Enterprise Ethereum Alliance Unveils Common Blockchain Standards

The Enterprise Ethereum Alliance announced the release of a common technical specification at Consensus 2018 on Wednesday.

May 16, 2018 at 1:05 p.m. UTC
Updated Sep 13, 2021 at 7:57 a.m. UTC

The Enterprise Ethereum Alliance announced the release of a common technical specification on Wednesday, fulfilling a pledge the group made less than a month ago at an event in London.

Enterprise Ethereum Client Specification 1.0, unveiled during CoinDesk's Consensus 2018 conference in New York, comes weeks after Jeremy Millar, a founding board member of the 500-plus-member group, spoke about the importance of common standards as a way to connect development efforts across the enterprise-focused, ethereum-based initiative.

It's a significant moment for the group, which launched at the start of last year with backing from major corporates like British oil giant BP, Wall Street bank JPMorgan Chase and Microsoft, as well as stakeholders in the blockchain work such as ethereum startup studio ConsenSys, Nuco and BlockApps, among others. CoinDesk first reported on the group's work in January 2017.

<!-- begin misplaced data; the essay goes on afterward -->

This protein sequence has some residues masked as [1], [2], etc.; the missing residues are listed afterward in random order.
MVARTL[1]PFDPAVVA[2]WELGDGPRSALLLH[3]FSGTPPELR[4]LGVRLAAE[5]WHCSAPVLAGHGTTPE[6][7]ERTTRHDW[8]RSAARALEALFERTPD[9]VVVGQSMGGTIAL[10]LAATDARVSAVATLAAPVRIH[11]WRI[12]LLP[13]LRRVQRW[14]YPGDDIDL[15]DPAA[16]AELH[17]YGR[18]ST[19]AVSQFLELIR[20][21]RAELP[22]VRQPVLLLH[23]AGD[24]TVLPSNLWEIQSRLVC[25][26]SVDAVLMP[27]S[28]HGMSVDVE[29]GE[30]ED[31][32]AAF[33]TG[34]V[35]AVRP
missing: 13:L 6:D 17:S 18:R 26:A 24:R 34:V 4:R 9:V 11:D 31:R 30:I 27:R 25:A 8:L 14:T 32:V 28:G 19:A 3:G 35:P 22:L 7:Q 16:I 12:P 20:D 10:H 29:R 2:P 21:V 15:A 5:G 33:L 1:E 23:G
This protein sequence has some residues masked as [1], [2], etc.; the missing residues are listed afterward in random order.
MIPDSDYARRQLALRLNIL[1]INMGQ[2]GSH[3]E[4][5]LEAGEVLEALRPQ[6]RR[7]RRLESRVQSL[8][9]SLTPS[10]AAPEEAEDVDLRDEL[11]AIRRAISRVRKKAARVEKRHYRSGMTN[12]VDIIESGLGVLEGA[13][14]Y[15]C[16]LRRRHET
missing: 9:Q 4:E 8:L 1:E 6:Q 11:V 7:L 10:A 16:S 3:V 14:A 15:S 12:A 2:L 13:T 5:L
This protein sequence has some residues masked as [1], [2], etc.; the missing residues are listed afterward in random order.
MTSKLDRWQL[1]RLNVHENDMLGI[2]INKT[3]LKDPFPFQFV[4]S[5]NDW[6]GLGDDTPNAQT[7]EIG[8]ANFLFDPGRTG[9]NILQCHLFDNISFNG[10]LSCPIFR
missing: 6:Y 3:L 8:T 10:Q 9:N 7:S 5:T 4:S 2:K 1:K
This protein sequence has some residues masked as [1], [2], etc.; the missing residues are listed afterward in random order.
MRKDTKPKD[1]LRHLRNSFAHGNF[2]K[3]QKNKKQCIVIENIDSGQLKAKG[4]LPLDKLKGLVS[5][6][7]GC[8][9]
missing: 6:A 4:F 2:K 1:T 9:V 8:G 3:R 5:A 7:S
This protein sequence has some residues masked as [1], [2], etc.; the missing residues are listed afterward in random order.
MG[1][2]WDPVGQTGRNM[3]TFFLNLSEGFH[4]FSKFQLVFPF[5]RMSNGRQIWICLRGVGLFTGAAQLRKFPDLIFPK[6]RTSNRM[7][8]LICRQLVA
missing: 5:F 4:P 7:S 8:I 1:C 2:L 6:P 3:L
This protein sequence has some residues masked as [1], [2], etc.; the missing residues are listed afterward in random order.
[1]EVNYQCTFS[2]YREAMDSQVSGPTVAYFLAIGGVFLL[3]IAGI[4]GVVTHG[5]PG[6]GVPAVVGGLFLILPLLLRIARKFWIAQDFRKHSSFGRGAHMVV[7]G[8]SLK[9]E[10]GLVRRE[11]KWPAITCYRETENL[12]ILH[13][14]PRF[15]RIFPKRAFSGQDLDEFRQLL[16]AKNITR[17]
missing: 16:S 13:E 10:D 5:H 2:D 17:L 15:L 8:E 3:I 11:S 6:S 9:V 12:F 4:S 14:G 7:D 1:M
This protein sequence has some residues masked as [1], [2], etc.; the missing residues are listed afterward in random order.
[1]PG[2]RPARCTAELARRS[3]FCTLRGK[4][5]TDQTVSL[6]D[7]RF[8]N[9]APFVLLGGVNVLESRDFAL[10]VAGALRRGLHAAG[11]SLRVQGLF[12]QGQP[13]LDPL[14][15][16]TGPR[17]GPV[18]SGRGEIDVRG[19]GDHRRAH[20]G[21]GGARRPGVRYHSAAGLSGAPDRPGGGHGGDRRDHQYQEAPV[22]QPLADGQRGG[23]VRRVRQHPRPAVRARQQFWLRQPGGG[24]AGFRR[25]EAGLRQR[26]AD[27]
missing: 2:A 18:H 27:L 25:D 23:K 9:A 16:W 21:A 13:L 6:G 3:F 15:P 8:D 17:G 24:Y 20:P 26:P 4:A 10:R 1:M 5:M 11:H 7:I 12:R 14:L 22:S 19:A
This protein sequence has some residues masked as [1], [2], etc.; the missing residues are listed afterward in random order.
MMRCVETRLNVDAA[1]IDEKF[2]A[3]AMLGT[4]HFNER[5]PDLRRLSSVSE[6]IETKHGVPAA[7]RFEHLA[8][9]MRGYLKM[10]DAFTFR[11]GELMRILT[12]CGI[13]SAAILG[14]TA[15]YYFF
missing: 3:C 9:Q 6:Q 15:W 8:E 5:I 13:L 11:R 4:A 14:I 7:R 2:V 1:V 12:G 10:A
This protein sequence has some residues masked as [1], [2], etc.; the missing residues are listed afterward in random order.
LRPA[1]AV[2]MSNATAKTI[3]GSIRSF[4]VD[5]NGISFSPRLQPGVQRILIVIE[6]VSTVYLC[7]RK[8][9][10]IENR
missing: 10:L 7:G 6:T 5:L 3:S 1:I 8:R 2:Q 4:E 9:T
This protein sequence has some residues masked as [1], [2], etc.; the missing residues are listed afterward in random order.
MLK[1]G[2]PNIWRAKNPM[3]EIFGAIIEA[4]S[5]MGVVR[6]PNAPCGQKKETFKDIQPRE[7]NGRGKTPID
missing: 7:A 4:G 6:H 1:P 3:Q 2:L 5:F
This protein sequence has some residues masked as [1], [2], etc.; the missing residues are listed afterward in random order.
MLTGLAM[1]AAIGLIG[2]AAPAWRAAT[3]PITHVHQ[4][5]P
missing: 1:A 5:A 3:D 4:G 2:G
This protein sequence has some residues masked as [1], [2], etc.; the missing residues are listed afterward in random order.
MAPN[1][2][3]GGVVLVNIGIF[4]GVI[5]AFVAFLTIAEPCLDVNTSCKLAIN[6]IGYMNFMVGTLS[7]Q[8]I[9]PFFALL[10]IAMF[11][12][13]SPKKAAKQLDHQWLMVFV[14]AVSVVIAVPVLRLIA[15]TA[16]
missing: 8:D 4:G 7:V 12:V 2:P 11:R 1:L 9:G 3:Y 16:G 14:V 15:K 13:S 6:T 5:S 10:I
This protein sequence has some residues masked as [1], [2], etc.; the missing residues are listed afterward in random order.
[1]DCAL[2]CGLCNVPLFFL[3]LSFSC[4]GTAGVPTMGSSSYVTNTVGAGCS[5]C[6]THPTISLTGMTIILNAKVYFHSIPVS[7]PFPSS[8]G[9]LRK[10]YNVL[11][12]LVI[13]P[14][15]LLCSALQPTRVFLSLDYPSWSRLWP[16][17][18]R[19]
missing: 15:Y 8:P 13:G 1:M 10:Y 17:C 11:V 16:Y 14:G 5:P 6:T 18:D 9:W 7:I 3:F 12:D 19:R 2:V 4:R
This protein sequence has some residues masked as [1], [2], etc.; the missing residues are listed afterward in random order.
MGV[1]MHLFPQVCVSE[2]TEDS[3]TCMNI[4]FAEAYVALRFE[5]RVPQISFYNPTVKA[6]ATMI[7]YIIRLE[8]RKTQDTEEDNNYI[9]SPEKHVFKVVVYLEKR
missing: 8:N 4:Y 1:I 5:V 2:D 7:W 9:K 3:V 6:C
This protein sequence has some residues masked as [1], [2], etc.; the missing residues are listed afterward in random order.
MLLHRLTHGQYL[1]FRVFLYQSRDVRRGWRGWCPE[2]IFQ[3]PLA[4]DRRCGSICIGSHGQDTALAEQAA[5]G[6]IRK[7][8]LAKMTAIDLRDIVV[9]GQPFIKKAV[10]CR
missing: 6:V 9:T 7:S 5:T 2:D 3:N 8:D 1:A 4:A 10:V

In statements, representatives from the initiative framed it as the result of a months-long collaborative effort between different stakeholders and one that widens access to the software.

Ron Resnick, executive director for the EEA, said of the release:

“The EEA’s Enterprise Ethereum Specification is the result of 18 months of intense collaboration between leading enterprise, technology and platform members within our technical committee. This EEA open-source, cross-platform framework will enable the mass adoption at a depth and breadth otherwise unachievable in individual corporate silos."

Indeed, Resnick spoke about the work during a recent interview with CoinDesk, pointing to the process as one aimed at connecting the different software clients developed by group members.

"All the ethereum client companies see the need to agree on these building blocks and components and how they talk to each other, because if we don't, then we don't have a way to compete against the proprietary solutions," he said at the time.

Code image via Shutterstock 

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